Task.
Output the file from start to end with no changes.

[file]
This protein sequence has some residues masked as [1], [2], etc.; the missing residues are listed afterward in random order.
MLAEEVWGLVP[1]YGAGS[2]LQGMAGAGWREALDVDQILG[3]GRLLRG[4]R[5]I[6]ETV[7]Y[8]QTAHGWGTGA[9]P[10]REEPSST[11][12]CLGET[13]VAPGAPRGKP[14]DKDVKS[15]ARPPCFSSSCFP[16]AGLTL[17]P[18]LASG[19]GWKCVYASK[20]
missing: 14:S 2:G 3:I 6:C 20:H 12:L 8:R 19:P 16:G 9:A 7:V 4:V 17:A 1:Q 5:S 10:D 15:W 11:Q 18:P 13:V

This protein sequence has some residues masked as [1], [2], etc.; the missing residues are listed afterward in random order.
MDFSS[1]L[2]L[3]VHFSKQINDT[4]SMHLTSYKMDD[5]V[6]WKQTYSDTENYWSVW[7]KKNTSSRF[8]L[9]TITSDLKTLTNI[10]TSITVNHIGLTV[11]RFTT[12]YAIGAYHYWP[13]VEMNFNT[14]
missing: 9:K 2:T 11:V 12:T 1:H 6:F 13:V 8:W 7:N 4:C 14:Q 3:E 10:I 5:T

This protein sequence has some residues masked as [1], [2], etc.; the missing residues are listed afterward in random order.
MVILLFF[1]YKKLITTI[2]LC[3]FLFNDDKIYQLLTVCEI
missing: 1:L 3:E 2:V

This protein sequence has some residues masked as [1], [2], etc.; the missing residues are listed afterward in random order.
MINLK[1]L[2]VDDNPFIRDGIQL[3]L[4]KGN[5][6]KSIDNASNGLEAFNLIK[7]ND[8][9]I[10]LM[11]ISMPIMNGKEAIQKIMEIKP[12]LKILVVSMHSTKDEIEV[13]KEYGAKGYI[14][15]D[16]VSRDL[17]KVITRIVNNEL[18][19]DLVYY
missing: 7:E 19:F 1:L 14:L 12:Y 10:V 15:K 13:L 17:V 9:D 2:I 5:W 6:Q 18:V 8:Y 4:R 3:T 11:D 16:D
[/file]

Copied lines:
This protein sequence has some residues masked as [1], [2], etc.; the missing residues are listed afterward in random order.
MLAEEVWGLVP[1]YGAGS[2]LQGMAGAGWREALDVDQILG[3]GRLLRG[4]R[5]I[6]ETV[7]Y[8]QTAHGWGTGA[9]P[10]REEPSST[11][12]CLGET[13]VAPGAPRGKP[14]DKDVKS[15]ARPPCFSSSCFP[16]AGLTL[17]P[18]LASG[19]GWKCVYASK[20]
missing: 14:S 2:G 3:I 6:C 20:H 12:L 8:R 19:P 16:G 9:A 7:V 4:V 17:A 1:Q 5:S 10:D 15:W 11:Q 18:P 13:V

This protein sequence has some residues masked as [1], [2], etc.; the missing residues are listed afterward in random order.
MDFSS[1]L[2]L[3]VHFSKQINDT[4]SMHLTSYKMDD[5]V[6]WKQTYSDTENYWSVW[7]KKNTSSRF[8]L[9]TITSDLKTLTNI[10]TSITVNHIGLTV[11]RFTT[12]YAIGAYHYWP[13]VEMNFNT[14]
missing: 9:K 2:T 11:V 12:T 1:H 6:F 13:V 8:W 7:N 4:C 14:Q 3:E 10:I 5:T

This protein sequence has some residues masked as [1], [2], etc.; the missing residues are listed afterward in random order.
MVILLFF[1]YKKLITTI[2]LC[3]FLFNDDKIYQLLTVCEI
missing: 1:L 3:E 2:V

This protein sequence has some residues masked as [1], [2], etc.; the missing residues are listed afterward in random order.
MINLK[1]L[2]VDDNPFIRDGIQL[3]L[4]KGN[5][6]KSIDNASNGLEAFNLIK[7]ND[8][9]I[10]LM[11]ISMPIMNGKEAIQKIMEIKP[12]LKILVVSMHSTKDEIEV[13]KEYGAKGYI[14][15]D[16]VSRDL[17]KVITRIVNNEL[18][19]DLVYY
missing: 7:E 19:F 1:L 14:L 12:Y 10:V 15:K 13:L 17:V 9:D 2:I 5:W 6:Q 18:V 8:Y 4:R 3:T 11:D 16:D